Detecting P2P

Problem

How can I detect when users on my network(s) are using peer-to-peer (P2P) applications, possibly putting our company on the RIAA's radar for investigation?

Solution

Much like the IM problem, P2P applications are hard to detect on your network. Users can choose from dozens of networks and just as many clients. One ideal solution would be to have a default policy of deny first on your firewall's outbound traffic. However, in the real world of politics, corporate networking policies, and management exceptions, the ideal solution is rarely possible. So, we'll just try to track the most popular networks: Kazaa, BitTorrent, and Gnutella.

Kazaa

The Kazaa network is actually a mini HTTP protocol for sending files and browsing other user's shared files. It sets up the client to communicate on port 1214/tcp. The following rule detects outbound connections on the Kazaa port:

Alert tcp $HOME_NET any -> $EXTERNAL_NET 1214 (msg:"Kazaa port in 

use"; flow:to_server;established; sid:10503; rev:1;)

The next example narrows the rule to detect when one of your users actually has the Kazaa client installed.

Alert tcp $HOME_NET any -> $EXTERNAL_NET 1214 (msg:"Kazaa client 

activity"; flow:from_client,established; content:"GET"; content:

"KazaaClient"; classtype:policy-violation; sid:10561; rev:1;)

While there are some other ways to detect Kazaa traffic, these should get you started.

BitTorrent

BitTorrent has legitimate uses. Certain Linux distributions use it to help people get new versions of their software. However, the vast majority of these connections are used to share pirated software and movies. According to the official BitTorrent site: "Prior to version 3.2, BitTorrent by default uses ports in the range of 6881-6889. As of 3.2 and later, the range has been extended to 6881-6999. (These are all TCP ports, BitTorrent does not use UDP.)" However, BitTorrent has been known to use HTTP ports for communication as well.

One method of detecting BitTorrent is to track when it's installed on a client machine. The following rule detects when a user downloads the Windows version of the BitTorrent client:

Alert tcp $HOME_NET any -> any $HTTP_PORTS (msg:Bit Torrent Client 

download"; uricontent:"BitTorrent"; uricontent:".exe"; classtype: 

bad-unknown; sid:10559; rev:1;)

Another method is to determine whether the client is already installed on a workstation and when it is being used. This signature detects when an installed client is communicating with another BitTorrent server.

Alert tcp $HOME_NET any -> $EXTERNAL_NET any (msg:"Bit Torrent client 

usage"; content:"|00 00 40 09 07 00 00 00|"; offset:0; depth:4; 

classtype: policy-violation; reference:url,

www.bleedingsnort.com/bleeding.rules; sid:10560; rev:1;)

 

Gnutella

Gnutella is another popular file-sharing application. This application, like Kazaa, has a default port (6346/tcp) that opens up on the client machine, as well as the port used for communicating with the Gnutella network. The following rule fires when the client is communicating on your network. This rule comes from the official Snort rules, number 557.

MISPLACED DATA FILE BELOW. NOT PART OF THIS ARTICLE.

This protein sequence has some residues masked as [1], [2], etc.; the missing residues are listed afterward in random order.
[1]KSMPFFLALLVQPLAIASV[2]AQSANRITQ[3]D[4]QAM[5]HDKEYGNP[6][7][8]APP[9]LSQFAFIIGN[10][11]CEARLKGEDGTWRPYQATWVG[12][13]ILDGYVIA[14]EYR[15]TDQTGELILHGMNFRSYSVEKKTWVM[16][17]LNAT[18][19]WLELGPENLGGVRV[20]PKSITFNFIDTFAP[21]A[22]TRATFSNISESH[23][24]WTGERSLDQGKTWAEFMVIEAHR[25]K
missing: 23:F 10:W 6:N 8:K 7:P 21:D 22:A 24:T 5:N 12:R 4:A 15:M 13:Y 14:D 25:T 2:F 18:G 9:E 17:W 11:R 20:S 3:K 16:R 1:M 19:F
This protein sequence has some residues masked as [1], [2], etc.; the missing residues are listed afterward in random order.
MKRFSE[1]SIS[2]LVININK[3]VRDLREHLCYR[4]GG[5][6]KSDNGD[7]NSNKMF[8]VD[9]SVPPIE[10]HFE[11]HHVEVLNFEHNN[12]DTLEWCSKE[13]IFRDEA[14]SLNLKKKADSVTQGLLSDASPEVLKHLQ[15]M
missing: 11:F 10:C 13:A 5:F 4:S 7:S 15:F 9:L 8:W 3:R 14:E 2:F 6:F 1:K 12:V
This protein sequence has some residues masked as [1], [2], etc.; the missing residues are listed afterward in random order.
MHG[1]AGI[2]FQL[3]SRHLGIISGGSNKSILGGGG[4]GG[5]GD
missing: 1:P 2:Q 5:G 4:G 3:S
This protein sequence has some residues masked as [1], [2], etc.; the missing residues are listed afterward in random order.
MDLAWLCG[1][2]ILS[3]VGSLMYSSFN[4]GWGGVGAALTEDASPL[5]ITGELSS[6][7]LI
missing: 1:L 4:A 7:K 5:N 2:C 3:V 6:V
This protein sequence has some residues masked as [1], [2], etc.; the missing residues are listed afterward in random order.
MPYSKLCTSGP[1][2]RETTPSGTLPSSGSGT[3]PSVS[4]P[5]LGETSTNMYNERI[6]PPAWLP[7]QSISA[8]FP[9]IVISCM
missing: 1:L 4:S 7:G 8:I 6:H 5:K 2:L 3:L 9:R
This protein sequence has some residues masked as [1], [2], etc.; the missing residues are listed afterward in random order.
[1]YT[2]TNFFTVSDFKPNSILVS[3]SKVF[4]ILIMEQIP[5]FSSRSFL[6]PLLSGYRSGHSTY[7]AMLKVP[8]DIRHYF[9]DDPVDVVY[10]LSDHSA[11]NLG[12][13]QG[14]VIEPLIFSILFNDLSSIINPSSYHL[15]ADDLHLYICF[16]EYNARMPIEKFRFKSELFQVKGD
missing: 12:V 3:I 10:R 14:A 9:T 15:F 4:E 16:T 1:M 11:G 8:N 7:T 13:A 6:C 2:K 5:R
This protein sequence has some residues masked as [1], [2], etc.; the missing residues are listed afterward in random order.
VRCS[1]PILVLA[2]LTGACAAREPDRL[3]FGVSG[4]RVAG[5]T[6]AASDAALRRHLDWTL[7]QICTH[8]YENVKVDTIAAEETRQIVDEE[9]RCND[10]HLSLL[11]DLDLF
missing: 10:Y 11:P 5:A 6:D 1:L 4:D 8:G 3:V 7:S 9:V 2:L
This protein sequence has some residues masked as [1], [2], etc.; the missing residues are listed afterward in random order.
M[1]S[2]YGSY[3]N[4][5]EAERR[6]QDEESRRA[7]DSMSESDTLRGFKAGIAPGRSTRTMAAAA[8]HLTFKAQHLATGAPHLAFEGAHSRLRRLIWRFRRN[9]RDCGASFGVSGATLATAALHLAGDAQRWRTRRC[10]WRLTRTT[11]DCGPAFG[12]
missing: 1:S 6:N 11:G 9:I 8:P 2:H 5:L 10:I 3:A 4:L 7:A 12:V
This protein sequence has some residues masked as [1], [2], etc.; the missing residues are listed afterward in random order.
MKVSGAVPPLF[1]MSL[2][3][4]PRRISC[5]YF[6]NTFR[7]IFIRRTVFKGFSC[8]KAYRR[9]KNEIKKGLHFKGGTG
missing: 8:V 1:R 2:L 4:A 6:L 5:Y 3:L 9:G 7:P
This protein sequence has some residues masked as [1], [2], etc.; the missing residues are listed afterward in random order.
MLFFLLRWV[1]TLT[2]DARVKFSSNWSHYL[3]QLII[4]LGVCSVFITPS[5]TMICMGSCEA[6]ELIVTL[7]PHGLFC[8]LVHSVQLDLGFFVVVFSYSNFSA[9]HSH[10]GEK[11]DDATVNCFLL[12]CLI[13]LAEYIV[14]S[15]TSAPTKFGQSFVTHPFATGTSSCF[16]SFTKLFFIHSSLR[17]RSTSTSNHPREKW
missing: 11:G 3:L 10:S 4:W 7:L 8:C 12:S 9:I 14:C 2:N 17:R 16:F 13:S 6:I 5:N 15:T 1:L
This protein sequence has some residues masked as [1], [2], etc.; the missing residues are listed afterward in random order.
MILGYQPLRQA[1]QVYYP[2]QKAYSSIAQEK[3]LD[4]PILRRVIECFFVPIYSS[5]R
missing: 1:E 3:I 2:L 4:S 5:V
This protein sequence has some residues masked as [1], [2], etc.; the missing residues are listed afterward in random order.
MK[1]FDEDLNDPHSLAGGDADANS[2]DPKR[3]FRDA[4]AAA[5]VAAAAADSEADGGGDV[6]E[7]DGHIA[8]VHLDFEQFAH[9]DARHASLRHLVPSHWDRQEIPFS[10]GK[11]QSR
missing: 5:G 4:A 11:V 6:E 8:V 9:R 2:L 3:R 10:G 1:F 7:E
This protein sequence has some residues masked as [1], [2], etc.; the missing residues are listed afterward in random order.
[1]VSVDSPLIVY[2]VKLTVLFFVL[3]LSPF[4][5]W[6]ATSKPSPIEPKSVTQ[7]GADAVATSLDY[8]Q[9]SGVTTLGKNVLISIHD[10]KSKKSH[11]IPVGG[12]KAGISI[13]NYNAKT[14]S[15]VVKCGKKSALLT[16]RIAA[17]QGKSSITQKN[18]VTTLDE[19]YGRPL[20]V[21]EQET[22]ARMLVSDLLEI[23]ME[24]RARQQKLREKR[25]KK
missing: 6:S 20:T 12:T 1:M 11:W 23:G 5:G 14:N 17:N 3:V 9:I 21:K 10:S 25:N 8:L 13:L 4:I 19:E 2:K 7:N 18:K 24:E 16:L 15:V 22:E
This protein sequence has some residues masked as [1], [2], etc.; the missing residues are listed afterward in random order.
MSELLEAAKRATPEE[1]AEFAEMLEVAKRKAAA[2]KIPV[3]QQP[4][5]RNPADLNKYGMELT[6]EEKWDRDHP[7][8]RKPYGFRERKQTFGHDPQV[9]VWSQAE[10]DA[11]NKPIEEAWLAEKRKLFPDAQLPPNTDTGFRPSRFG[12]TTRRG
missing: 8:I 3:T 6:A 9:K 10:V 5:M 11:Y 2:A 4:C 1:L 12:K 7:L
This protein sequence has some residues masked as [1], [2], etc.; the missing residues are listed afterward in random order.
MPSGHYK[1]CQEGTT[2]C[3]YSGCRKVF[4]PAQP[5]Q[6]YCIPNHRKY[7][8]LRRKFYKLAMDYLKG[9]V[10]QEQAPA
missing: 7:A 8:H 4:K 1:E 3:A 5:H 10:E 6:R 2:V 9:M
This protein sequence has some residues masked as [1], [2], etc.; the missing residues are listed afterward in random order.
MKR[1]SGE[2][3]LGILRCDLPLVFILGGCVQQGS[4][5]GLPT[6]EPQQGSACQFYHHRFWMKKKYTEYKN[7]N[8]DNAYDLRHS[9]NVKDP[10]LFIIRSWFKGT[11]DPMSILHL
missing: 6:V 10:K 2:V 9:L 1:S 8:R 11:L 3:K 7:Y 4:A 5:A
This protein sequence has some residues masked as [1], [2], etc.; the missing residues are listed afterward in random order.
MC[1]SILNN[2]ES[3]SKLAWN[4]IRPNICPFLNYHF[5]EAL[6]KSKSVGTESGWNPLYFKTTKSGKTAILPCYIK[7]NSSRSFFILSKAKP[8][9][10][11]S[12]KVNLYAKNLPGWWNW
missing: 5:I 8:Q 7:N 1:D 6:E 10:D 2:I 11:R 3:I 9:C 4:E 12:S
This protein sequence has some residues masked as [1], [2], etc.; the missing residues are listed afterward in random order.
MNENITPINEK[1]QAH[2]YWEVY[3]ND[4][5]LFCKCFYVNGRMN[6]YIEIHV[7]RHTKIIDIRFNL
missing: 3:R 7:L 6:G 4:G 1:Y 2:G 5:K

alert tcp $HOME_NET any -> $EXTERNAL_NET any (msg:"p2p Gnutella client 

request"; flow:to_server,established; content:"GNUTELLA OK"; depth:40; 

classtype:policy-violation; sid:557; rev:6;)

The following rule determines when an installed client is actually downloading files.


Alert tcp $HOME_NET any -> $EXTERNAL_NET any (msg:"p2p Gnutella client 

file connection"; flow:from_client,established; content:"X-Gnutel"; 

classtype:policy-violation; sid:10566; rev:1;)

 

Discussion

These few specific rules should give you some idea of the range and flexibility of P2P clients to surf your network. More clients and more networks are available to your users. Several options can help you detect and defend against these applications.

Policy solutions:

  • Restrict access and block networks that are known to have these clients.
  • Set workstation host profiles that deny user access to install these clients.
  • Scan your network for common ports at odd times to find the clients when active.

Snort solutions:

  • Find more effective rules to detect a broader scope of P2P clients.
  • Use the stream4 preprocessor to enable the keyword keepstats machine. This records session information about your network. Then use a manual process such as:
cat session.log | awk '{ print $12 }' | sort | uniq -c | sort -nr >

Top_ports_uniq_connections.txt
  • This gives us a count of the top ports in use on the network. Then I would look for talkative hosts on the network with the following commands:
cat session.log | awk '{ print $19 }' | sort | uniq -c | sort -nr > 

Top_clients_uniq_connections.txt

Immediately mark out known server, and you are left with your top talking hosts. With a little scripting, you can determine with what ports and to whom your talk workstation has been communicating.

One feature of all P2P users on a network is that they will have lots of connections both in and out of your network. So keeping a count of network usage plays a large part in detection, especially on larger networks.

See Also

http://www.bleedingsnort.com

Snort rules and mailing lists (http://www.snort.org)

Detecting IDS Evasion

Installing Snort from Source on Unix

Logging to a File Quickly

How to Build Rules

Detecting Stateless Attacks and Stream Reassembly

Managing Snort Sensors

Generating Statistical Output from Snort Logs

Monitoring Network Performance

Index

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Snort Cookbook
Snort Cookbook
ISBN: 0596007914
EAN: 2147483647
Year: 2006
Pages: 167
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